The government has received shade for the death/institutional murder of Rohit Vemula, the disappearance of Najeeb Ahmad, the arrest of professors and several other academics under the tag of ‘urban naxals.’ Even though this quick recap, in its focus on certain issues and its not taking in cognizance of the others, feels like the ‘Supernaturals’ theme song in the beginning of every season and raises a very important question: what is at stake this election? The answer is more than just earning a place in the top 100 in global rankings.

Featured image for representative purpose only.
Featured image source: Virendra Singh Gosain for Hindustan Times via Getty Images; Narendra Modi/Flickr.
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An ambassador and trained facilitator under Eco Femme (a social enterprise working towards menstrual health in south India), Sanjina is also an active member of the MHM Collective- India and Menstrual Health Alliance- India. She has conducted Menstrual Health sessions in multiple government schools adopted by Rotary District 3240 as part of their WinS project in rural Bengal. She has also delivered training of trainers on SRHR, gender, sexuality and Menstruation for Tomorrow’s Foundation, Vikramshila Education Resource Society, Nirdhan trust and Micro Finance, Tollygunj Women In Need, Paint It Red in Kolkata.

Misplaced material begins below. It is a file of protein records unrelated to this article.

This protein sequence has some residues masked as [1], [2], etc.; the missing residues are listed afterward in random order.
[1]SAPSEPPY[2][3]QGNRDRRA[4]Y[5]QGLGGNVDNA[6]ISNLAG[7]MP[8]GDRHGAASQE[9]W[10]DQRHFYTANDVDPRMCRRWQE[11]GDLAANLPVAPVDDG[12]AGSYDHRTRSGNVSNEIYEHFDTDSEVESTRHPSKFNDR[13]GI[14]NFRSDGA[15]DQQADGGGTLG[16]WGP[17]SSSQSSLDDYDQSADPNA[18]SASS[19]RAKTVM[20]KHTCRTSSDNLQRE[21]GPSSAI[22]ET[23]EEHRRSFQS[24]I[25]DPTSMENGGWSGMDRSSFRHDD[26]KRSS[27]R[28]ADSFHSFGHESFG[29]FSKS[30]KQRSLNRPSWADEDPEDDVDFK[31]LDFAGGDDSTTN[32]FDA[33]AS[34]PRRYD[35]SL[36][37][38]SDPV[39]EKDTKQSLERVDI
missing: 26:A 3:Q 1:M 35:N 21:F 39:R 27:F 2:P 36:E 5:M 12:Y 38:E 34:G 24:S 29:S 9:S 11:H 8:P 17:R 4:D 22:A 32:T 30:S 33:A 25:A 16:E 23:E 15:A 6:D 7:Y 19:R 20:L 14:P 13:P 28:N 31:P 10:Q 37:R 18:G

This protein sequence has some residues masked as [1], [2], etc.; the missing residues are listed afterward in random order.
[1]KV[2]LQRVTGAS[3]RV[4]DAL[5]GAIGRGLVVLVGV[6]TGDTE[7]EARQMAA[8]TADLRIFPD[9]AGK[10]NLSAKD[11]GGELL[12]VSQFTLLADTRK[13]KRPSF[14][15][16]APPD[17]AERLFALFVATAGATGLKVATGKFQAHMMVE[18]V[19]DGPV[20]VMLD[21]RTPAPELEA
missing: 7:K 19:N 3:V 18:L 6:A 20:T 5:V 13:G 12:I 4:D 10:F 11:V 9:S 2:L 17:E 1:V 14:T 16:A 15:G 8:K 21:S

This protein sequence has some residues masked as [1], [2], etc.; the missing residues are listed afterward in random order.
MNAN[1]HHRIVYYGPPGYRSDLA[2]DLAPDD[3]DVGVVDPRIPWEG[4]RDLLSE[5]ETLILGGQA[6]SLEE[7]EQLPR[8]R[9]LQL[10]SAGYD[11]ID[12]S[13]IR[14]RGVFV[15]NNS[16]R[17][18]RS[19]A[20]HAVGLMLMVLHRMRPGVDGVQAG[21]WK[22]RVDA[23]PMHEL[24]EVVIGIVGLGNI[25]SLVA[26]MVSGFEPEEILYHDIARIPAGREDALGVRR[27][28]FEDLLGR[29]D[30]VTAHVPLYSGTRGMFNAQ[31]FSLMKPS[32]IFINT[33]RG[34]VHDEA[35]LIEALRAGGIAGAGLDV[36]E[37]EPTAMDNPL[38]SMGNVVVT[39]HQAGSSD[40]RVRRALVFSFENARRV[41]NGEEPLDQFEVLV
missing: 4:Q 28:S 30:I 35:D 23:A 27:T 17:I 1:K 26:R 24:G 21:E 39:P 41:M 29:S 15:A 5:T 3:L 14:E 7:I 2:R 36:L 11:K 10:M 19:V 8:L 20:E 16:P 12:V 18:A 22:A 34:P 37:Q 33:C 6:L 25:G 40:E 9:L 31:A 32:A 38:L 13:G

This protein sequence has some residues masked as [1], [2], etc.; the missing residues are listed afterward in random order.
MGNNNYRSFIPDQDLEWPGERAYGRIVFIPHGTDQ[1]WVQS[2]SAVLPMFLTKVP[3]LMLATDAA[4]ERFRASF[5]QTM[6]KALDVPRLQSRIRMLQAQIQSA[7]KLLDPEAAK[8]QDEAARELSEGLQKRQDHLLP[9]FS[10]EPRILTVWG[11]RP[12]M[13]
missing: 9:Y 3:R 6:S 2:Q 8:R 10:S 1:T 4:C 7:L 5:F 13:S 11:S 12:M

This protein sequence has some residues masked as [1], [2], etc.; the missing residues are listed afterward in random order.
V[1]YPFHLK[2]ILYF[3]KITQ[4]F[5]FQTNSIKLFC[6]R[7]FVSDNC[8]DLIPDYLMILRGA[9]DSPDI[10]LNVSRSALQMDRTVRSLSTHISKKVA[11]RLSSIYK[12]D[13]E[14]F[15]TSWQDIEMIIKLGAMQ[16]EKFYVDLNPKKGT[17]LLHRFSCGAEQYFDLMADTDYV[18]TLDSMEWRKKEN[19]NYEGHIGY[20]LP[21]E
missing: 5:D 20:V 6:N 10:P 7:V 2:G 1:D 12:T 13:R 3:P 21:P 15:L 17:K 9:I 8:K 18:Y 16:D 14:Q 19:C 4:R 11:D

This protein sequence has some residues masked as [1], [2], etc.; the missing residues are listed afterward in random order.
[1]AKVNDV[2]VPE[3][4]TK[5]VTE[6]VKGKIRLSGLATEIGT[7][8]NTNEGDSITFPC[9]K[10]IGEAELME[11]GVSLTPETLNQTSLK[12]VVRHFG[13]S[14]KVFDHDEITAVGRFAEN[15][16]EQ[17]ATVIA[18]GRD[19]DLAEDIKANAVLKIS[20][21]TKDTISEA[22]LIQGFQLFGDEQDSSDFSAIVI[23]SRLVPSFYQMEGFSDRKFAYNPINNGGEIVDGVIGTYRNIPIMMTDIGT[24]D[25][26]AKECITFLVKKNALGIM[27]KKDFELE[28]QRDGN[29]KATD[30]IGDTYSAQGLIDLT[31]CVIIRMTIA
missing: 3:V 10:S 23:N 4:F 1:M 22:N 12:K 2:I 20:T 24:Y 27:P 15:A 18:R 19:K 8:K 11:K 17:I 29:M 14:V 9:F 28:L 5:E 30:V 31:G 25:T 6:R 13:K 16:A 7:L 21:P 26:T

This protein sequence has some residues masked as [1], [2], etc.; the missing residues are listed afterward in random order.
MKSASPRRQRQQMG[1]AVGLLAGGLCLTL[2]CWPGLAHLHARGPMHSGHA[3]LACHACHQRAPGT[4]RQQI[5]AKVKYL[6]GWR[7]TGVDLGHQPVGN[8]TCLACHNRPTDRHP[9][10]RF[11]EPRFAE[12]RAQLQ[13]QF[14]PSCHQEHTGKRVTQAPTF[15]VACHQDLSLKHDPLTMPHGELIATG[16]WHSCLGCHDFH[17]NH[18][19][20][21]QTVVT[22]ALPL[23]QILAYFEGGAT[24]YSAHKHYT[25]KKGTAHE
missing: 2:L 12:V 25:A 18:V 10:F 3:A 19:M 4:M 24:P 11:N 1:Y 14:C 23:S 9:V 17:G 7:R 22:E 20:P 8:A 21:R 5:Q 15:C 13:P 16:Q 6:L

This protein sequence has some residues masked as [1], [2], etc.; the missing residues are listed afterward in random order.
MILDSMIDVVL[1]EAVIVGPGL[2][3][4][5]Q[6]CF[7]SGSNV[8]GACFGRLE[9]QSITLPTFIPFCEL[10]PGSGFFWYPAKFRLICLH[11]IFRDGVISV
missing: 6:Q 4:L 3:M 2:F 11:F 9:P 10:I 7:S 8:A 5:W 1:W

Now as an MH Fellow with YKA, she’s expanding her impressive scope of work further by launching a campaign to facilitate the process of ensuring better menstrual health and SRH services for women residing in correctional homes in West Bengal. The campaign will entail an independent study to take stalk of the present conditions of MHM in correctional homes across the state and use its findings to build public support and political will to take the necessary action.

Saurabh has been associated with YKA as a user and has consistently been writing on the issue MHM and its intersectionality with other issues in the society. Now as an MHM Fellow with YKA, he’s launched the Right to Period campaign, which aims to ensure proper execution of MHM guidelines in Delhi’s schools.

The long-term aim of the campaign is to develop an open culture where menstruation is not treated as a taboo. The campaign also seeks to hold the schools accountable for their responsibilities as an important component in the implementation of MHM policies by making adequate sanitation infrastructure and knowledge of MHM available in school premises.

Read more about his campaign.

Harshita is a psychologist and works to support people with mental health issues, particularly adolescents who are survivors of violence. Associated with the Azadi Foundation in UP, Harshita became an MHM Fellow with YKA, with the aim of promoting better menstrual health.

Her campaign #MeriMarzi aims to promote menstrual health and wellness, hygiene and facilities for female sex workers in UP. She says, “Knowledge about natural body processes is a very basic human right. And for individuals whose occupation is providing sexual services, it becomes even more important.”

Meri Marzi aims to ensure sensitised, non-discriminatory health workers for the needs of female sex workers in the Suraksha Clinics under the UPSACS (Uttar Pradesh State AIDS Control Society) program by creating more dialogues and garnering public support for the cause of sex workers’ menstrual rights. The campaign will also ensure interventions with sex workers to clear misconceptions around overall hygiene management to ensure that results flow both ways.